Letter of Intent Preparation Instructions: Complete submission of a Letter of Intent (LOI) requires two separate components that must each be submitted prior to the LOI due date.

FastLane LOI Component-Via Fastlane, submit the following LOI information:

  • Project Title
  • Synopsis (a brief abstract of maximum 2,500 characters of plain text)
  • Point of Contact for NSF Inquiries
  • Project PI Information
  • Participating Organizations

Submission of this component via FastLane will produce an LOI ID that must be included in the PDF LOI Component described below.

PDF LOI Component-Via an email to the Cognizant Program Officer, submit a document of no more than 5 pages in Portable Document Format (PDF) that addresses the following:

  • a description of the proposed organizational structure for the IODP Science Support Office, including the identification of all collaborating and partnering institutions and their roles;
  • a list of proposed Key Personnel, including all PIs, Co-PIs and senior personnel, that identifies full names and affiliations;
  • a description of the organization's overall management concept for the IODP Science Support Office

Letter of Intent Preparation Instructions:

When submitting a Letter of Intent through FastLane in response to this Program Solicitation please note the conditions outlined below:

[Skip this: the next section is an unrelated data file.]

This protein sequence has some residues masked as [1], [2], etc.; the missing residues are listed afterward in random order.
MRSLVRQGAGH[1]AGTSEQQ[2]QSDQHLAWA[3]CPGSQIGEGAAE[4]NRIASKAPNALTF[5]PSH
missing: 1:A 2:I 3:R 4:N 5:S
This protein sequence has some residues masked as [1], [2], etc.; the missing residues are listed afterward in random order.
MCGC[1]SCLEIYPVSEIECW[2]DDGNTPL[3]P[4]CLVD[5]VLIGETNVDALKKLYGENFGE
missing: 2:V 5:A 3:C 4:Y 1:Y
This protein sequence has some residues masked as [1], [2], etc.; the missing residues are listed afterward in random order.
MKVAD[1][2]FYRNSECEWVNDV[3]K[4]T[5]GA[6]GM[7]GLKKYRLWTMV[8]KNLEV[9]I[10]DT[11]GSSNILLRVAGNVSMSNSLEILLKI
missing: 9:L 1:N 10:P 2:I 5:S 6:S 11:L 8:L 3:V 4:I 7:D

• Sponsored Projects Office (SPO) Submission is not required when submitting Letters of Intent

  • Submission of multiple Letters of Intent is not allowed

    Other Participating Organizations are allowed

Full Proposal Preparation Instructions: Proposers may opt to submit proposals in response to this Program Solicitation via Grants.gov or via the NSF FastLane system.

  • Full proposals submitted via FastLane: Proposals submitted in response to this program solicitation should be prepared and submitted in accordance with the general guidelines contained in the NSF Grant Proposal Guide (GPG). The complete text of the GPG is available electronically on the NSF website at: http://www.nsf.gov/publications/pub_summ.jsp?ods_key=gpg. Paper copies of the GPG may be obtained from the NSF Publications Clearinghouse, telephone (703) 292-7827 or by e-mail from nsfpubs@nsf.gov. Proposers are reminded to identify this program solicitation number in the program solicitation block on the NSF Cover Sheet For Proposal to the National Science Foundation. Compliance with this requirement is critical to determining the relevant proposal processing guidelines. Failure to submit this information may delay processing.